Leading cannabis operator prevails in New Mexico, where business is booming and workplace drug policies are changing


Ultra Health has prevailed in a tedious legal case that delayed the opening of two dispensaries.

The vertically-integrated medical cannabis provider is forging a remarkable print on the state’s nascent industry, which appears to be blossoming into a fruitful market since legalization was approved in April.

A New Mexico appellate court validated a 2018 court ruling permitting the state’s largest medical cannabis operator to launch two new dispensaries.

After claiming victory in a district court case, Ultra Health proceeded to launch the retail outlets. Since this time, the well-respected company has launched 16 dispensaries and is currently operating 25 medical cannabis retail stores across the state.

Three years ago, Ultra Health’s request to open two dispensaries was rejected by the New Mexico Department of Health. The Department refused on the basis of stocking issues and the fact that one of the dispensaries was housed inside a senior living facility.

According to the District Court ruling, the regulators’ reasons for prohibiting the facilities — of which have since opened their doors in Española and Los Lunas — were baseless and unfounded.

A similar ruling was made in the appellate court. That particular ruling said that state regulators had no “discretionary” authority to prevent Ultra Health from opening the stores.

Workplace drug policies are changing in New Mexico

As New Mexico embraces the legal cannabis industry — an attempt to bolster the economy and decriminalize a drug that is becoming more widely accepted across the globe — the Santa Fe Police Department is changing its stance on workplace drug policies. 

Prior to recreational cannabis legalization, the department’s policy stipulated that anyone seeking to join the police force would face immediate disqualification if they had smoked or ingested the plant within three years of submitting a job application.

Now, the city police force does not consider previous cannabis consumption to be a disqualifying factor for employment.

“With the legalization of recreational cannabis, maintaining the three-year disqualifying factor would likely make an already challenging recruiting environment much more difficult,” reads an email written by Deputy Chief Ben Valdez. “This also would present the potential of losing out on well-qualified candidates.”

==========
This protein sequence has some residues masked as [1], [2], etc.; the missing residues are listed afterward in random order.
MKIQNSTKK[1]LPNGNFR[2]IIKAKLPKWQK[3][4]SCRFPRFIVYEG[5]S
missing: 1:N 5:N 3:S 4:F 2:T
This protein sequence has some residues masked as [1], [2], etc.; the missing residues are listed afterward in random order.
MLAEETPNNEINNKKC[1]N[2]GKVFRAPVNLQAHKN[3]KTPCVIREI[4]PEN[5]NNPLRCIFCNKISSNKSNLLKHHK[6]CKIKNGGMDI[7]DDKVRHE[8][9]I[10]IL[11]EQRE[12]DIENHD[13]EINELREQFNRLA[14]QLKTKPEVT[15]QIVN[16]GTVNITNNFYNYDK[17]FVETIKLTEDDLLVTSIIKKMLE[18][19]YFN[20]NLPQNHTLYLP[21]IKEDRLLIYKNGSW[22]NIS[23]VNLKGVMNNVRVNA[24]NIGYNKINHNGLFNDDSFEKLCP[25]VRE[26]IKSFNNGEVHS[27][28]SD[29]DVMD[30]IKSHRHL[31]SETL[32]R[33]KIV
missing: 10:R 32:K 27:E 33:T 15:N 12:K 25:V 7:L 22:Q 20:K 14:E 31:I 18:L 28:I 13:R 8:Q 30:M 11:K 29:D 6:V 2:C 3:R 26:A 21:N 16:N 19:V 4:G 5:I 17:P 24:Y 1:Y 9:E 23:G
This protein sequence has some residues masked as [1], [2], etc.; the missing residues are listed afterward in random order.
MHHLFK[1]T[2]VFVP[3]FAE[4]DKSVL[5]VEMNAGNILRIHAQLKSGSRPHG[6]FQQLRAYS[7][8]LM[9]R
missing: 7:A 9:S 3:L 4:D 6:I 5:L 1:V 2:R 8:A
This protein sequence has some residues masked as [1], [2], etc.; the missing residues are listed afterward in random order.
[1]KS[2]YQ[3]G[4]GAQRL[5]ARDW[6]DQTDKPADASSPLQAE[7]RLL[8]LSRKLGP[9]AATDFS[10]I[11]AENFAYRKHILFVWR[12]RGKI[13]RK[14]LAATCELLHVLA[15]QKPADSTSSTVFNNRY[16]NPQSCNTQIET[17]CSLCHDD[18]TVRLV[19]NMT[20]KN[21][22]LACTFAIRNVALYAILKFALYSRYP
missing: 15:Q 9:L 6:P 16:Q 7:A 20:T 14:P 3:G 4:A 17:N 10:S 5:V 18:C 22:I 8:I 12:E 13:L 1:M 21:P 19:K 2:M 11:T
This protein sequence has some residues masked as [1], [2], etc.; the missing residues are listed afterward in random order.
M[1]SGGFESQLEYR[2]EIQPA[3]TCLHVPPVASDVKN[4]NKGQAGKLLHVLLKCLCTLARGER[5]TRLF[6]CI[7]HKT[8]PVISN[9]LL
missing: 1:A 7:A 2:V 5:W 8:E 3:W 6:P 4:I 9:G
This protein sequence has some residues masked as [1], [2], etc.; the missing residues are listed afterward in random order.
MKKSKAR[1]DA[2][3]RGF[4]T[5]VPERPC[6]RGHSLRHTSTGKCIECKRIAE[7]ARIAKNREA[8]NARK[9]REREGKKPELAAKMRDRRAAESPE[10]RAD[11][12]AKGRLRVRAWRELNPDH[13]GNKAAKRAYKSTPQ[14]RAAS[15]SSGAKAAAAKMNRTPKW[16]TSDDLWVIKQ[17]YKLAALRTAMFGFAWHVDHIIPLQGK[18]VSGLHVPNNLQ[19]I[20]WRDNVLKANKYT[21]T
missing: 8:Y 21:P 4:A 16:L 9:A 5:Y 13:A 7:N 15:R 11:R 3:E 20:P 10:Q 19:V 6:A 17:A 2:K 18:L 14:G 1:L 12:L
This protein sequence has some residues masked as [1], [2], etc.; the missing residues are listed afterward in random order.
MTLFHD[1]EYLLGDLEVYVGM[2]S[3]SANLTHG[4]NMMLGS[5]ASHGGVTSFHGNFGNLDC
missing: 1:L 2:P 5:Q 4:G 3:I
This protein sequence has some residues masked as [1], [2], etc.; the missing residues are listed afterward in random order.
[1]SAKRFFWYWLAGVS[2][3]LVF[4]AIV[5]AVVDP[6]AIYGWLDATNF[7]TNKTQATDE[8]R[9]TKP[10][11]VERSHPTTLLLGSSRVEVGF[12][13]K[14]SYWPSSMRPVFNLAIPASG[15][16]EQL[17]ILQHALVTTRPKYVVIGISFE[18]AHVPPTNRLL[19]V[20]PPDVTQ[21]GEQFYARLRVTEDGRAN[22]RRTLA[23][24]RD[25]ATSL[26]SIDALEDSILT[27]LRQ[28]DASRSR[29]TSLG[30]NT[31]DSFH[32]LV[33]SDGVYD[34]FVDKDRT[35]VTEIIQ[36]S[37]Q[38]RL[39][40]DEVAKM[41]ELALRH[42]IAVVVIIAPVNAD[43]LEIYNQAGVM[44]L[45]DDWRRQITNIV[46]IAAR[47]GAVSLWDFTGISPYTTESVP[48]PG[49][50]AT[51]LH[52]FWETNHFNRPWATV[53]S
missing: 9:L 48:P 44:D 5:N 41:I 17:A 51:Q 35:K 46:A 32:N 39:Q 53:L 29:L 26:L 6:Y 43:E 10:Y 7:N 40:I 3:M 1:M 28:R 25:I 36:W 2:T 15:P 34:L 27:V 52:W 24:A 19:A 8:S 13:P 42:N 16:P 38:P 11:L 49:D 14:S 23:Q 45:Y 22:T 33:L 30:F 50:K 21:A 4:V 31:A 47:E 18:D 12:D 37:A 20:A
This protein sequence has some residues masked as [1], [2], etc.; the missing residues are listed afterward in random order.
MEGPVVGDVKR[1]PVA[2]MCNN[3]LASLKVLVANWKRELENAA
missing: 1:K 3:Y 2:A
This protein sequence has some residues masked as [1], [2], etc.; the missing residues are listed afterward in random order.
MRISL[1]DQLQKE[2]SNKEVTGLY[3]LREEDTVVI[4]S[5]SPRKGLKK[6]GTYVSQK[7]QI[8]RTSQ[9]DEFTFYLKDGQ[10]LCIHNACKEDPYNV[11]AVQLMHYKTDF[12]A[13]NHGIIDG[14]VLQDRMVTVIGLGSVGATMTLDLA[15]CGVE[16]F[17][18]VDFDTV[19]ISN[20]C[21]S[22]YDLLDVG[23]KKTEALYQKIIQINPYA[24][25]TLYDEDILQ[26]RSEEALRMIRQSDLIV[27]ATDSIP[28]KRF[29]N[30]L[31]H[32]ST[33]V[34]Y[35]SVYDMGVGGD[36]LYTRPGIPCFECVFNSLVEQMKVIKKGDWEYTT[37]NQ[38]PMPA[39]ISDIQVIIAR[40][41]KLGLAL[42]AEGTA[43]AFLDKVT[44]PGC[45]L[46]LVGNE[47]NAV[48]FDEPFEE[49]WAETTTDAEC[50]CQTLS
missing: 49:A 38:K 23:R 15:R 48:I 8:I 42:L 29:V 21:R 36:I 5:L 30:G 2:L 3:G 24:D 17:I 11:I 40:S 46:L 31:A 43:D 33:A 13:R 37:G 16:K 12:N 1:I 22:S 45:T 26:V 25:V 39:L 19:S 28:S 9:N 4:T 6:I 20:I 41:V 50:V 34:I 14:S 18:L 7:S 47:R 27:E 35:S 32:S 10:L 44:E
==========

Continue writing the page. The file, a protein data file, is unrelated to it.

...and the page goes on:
Aside from the city police department, statewide employers in various sectors have already (or are considering) amending their drug testing policies.

“Oftentimes, drug testing policies in the workplace most acutely impact working-class people and low-income people in blue collar jobs despite similar rates of cannabis use across all classes,” said state director for New Mexico’s Drug Policy Alliance, Emily Kaltenbach. “Absent evidence of drug use interfering with the person’s job performance, drug testing wastes money, invades privacy and cuts off paths to employment.”

Changes to New Mexico’s workplace drug policies reflect growing acceptance of the plant. Based on the state’s cannabis law, nothing restricts “an employer’s ability to prohibit or take an adverse employment action against an employee for impairment by or possession or use of intoxicating substances at work during work hours.” However, rules vary by position.

New Mexico’s cannabis market is creating business opportunities

The people of New Mexico have been legally allowed to possess and consume cannabis since late June. Recreational cannabis sales are expected to begin no later than April 2022. Thanks to the newly launched market, business opportunities abound for low-budget entrepreneurs.

According to the law that was signed into effect by Governor Lujan Grisham, New Mexicans can possess two ounces of cannabis, 16 grams of concentrates and cultivate up to six mature plants at home for personal consumption.

Furthermore, the law stipulates that cannabis business licenses must be issued by January 1, 2022. Lawmakers designed the legal framework to be microbusiness friendly, thus allowing entrepreneurs to get involved in the nascent market without large capital reserves.

Persons who fall under the “microbusiness” category include those who manufacture cannabis products at a single licensed premises; operate just one retail establishment; produce cannabis at an independent licensed facility with fewer than 200 mature plants on-site at any given time; courier cannabis products to qualifying patients, caregivers or directly to consumers.